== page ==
Offered by: Jim's of Lambertville
6 Bridge Street Lambertville, NJ 08530 , United States Call Seller 609.397.7700


"Lunch at the Stockton Inn"

Price Upon Request
  • Description
    Jim’s of Lambertville is proud to offer this artwork by:

    Daniel Garber (1880 – 1958)

    One of the two most important and, so far, the most valuable of the New Hope School painters, Daniel Garber, was born on April 11, 1880, in North Manchester, Indiana. At the age of 17, he studied at the Art Academy of Cincinnati with Vincent Nowottny. After moving to Philadelphia in 1889, he attended classes at the “Darby School,” near Fort Washington, a summer school run by Pennsylvania Academy instructors Anshutz and Breckenridge. Later that year, he enrolled at the Pennsylvania Academy of the Fine Arts. His instructors at the Academy included Thomas Anshutz, William Merritt Chase, and Cecilia Beaux. While there, Garber met fellow artist Mary Franklin while she was posing as a model for the portrait class of Hugh Breckenridge. After a two year courtship, Garber married Mary Franklin on June 21, 1901.

    In May 1905, Garber received the William Emlen Cresson Scholarship from the Pennsylvania Academy, financing two years of independent studies in England, Italy, and France. He frequently painted while in Europe, creating a powerful body of colorful impressionist landscapes depicting various rural villages and farm scenes, exhibiting several of these works in the Paris Salon.

    Upon his return, Garber began teaching life and antique drawing classes at the Philadelphia School of Design for Women in 1907. That summer, Garber and family settled in Lumberville, Pennsylvania, a small town just north of New Hope. Their new home came to be known as “Cuttalossa,” named after the creek, which occupied part of the land. The family divided the year between Lumberville and Philadelphia at the Green Street townhouse, where he taught. Garber’s career took off as he began receiving a multitude of prestigious awards for his masterful Pennsylvania landscapes. During the fall of 1909, he was offered a position at the Pennsylvania Academy as an assistant to Thomas Anshutz. Garber became an important instructor at the Academy and taught there for 41 years.

    Daniel Garber painted masterful landscapes depicting the Pennsylvania and New Jersey countryside surrounding New Hope. Unlike his contemporary, Edward Redfield, Garber painted with a delicate hand using a thin paint application technique. His paintings are filled with color and light, creating a feeling of endless depth. Along with Redfield, Garber painted large exhibition size canvases with the intent of winning medals and was extremely successful doing so; although, he was also very adept at painting small gem-like paintings. Besides paintings, he was a fine draftsman producing a relatively large body of work on paper, mostly in charcoal and a rare few works in pastel. Another of Garber’s talents was etching. He created a series of approximately 50 different scenes, most of which run in editions of 50 or fewer etchings per plate.

    Throughout his distinguished career, Daniel Garber earned some of the highest honors bestowed upon an American artist. Some of his accolades include the First Hallgarten Prize from the National Academy (1909); the Bronze Medal at the International Exposition in Buenos Aires (1910); the Walter Lippincott Prize from the Pennsylvania Academy (1911); the Potter Gold Medal at the Art Institute of Chicago (1911); the Second Clark Prize and the Silver Medal form the Corcoran Gallery of Art for “Wilderness” (1912); the Gold Medal from the Panama-Pacific Expositions in San Francisco (1915); the Second Altman Prize (1915); the Shaw prize (1916); the First Altman Prize (1917); the Edward Stotesbury Prize (1918); the Temple Gold Medal (1919); the First William A. Clark Prize (1921); the Gold Medal from the Philadelphia Art Club (1923); the Carnegie Institute Bronze Medal (1924); the Gold Medal of Honor (1929); the Jenny Sesnan Gold Medal (1937); the Pennell Medal (1942); and the Pennsylvania Academy Fellowship Award (1947), among many others.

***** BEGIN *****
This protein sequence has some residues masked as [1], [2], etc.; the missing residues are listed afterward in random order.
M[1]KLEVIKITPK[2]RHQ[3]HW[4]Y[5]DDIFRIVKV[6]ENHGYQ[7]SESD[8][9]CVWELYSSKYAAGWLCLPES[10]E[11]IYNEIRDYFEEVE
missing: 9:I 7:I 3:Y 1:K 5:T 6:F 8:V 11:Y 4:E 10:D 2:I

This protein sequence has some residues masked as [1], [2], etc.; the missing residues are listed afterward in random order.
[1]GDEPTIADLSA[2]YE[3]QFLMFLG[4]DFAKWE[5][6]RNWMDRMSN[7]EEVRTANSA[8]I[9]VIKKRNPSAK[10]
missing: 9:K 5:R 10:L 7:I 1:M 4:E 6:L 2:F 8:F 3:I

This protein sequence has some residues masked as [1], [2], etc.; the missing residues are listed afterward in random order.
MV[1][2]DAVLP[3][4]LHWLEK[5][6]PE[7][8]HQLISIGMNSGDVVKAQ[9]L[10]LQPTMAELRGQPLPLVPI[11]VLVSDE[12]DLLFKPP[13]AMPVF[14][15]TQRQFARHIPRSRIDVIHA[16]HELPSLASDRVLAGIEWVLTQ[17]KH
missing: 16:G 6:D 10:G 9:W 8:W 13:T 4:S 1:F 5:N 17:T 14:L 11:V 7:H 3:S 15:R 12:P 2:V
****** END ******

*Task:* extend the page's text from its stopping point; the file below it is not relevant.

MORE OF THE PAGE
Daniel Garber and Edward Redfield are known by most art enthusiasts as the two leading figures associated with the New Hope Art Colony. This is a correct assessment, but in the broader scope of key figures in 20th century American Art, their importance is equally paramount. As the Pennsylvania Impressionists, once considered a regional group, secure their place in history, painters like Garber and Redfield are destined to be considered true American Masters by the international art world.

    Garber’s work is included in nearly 30 museum collections nationally and, this number continues to grow. He is also the first of the “New Hope School” painters to exceed the million-dollar mark at auction, which occurred in 2003.

    Source: New Hope for American Art by James M. Alterman
  • More Information
    Documentation: Signed
    Notes: Signed lower left
    Origin: United States, Pennsylvania
    Period: 1920-1949
    Materials: Pencil on Paper
    Condition: Good.
    Styles / Movements: Impressionism, New Hope School
    Dealer Reference #: LAM00534
    Incollect Reference #: 347425
  • Dimensions
    W. 13 in; H. 15 in;
    W. 33.02 cm; H. 38.1 cm;
Message from Seller:

Jim's of Lambertville: Specializing in Pennsylvania Impressionist and Modernist Paintings, Fine Custom Framing and Quality Antiques

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